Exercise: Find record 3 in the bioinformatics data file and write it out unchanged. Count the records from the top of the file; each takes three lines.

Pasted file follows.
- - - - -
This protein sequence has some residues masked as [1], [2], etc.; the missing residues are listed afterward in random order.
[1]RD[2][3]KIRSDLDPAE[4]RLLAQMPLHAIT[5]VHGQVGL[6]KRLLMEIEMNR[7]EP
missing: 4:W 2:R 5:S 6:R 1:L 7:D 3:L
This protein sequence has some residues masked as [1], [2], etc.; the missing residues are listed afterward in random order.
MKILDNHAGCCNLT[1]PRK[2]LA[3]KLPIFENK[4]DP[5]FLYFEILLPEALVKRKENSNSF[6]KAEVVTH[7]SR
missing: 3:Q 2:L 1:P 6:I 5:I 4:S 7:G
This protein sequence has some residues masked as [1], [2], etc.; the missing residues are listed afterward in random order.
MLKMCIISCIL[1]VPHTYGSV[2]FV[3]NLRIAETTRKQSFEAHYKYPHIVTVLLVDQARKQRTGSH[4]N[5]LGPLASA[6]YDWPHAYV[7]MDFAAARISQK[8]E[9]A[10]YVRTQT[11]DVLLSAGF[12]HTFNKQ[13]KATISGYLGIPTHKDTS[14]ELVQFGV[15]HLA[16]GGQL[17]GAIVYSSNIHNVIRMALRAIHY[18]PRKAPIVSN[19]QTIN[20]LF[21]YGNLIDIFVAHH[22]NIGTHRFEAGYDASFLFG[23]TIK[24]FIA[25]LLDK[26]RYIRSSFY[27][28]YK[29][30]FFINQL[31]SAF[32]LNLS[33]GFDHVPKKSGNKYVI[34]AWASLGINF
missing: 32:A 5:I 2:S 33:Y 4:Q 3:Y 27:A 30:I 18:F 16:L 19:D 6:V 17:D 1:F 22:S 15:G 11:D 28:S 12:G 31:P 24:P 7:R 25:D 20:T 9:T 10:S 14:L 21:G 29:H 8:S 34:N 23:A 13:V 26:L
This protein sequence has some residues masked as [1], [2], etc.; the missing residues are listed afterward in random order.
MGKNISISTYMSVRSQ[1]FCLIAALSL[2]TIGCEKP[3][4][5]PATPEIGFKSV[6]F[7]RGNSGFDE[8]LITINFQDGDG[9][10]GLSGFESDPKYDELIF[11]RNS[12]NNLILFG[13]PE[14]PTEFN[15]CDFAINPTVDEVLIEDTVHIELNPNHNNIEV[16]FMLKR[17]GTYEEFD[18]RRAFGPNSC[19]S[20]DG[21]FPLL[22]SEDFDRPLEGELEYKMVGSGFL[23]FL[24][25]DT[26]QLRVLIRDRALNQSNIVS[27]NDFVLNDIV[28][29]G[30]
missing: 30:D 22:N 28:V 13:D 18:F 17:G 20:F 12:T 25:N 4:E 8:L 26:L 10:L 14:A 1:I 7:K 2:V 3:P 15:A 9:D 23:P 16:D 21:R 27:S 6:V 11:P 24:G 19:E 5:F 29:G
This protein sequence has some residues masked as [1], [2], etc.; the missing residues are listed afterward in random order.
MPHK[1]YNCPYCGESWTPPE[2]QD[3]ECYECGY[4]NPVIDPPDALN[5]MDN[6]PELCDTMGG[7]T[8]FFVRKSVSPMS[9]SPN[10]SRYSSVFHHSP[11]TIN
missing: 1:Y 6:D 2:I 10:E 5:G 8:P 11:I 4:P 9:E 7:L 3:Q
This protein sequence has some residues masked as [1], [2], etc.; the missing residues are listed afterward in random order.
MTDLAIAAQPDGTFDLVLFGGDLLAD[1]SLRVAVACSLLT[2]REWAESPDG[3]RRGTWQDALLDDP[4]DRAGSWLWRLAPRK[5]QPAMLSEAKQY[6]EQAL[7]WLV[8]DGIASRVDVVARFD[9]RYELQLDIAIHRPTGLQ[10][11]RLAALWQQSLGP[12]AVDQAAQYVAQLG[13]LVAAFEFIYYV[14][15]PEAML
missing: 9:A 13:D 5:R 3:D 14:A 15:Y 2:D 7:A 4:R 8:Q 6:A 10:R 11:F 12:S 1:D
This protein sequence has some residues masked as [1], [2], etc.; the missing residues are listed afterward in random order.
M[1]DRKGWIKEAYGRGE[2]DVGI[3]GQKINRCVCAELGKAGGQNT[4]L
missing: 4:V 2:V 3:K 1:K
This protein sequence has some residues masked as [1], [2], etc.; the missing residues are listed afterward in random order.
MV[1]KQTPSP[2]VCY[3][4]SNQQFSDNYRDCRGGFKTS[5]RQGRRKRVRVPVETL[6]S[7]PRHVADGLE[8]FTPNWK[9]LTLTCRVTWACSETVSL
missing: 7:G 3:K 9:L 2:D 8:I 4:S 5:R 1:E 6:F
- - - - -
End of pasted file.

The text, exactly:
This protein sequence has some residues masked as [1], [2], etc.; the missing residues are listed afterward in random order.
MLKMCIISCIL[1]VPHTYGSV[2]FV[3]NLRIAETTRKQSFEAHYKYPHIVTVLLVDQARKQRTGSH[4]N[5]LGPLASA[6]YDWPHAYV[7]MDFAAARISQK[8]E[9]A[10]YVRTQT[11]DVLLSAGF[12]HTFNKQ[13]KATISGYLGIPTHKDTS[14]ELVQFGV[15]HLA[16]GGQL[17]GAIVYSSNIHNVIRMALRAIHY[18]PRKAPIVSN[19]QTIN[20]LF[21]YGNLIDIFVAHH[22]NIGTHRFEAGYDASFLFG[23]TIK[24]FIA[25]LLDK[26]RYIRSSFY[27][28]YK[29][30]FFINQL[31]SAF[32]LNLS[33]GFDHVPKKSGNKYVI[34]AWASLGINF
missing: 32:A 5:I 2:S 33:Y 4:Q 3:Y 27:A 30:I 18:F 16:L 19:D 6:V 17:D 1:F 22:S 15:G 11:D 28:S 12:G 31:P 24:P 7:R 25:D 20:T 9:T 10:S 14:L 21:G 29:H 8:S 34:N 23:A 13:V 26:L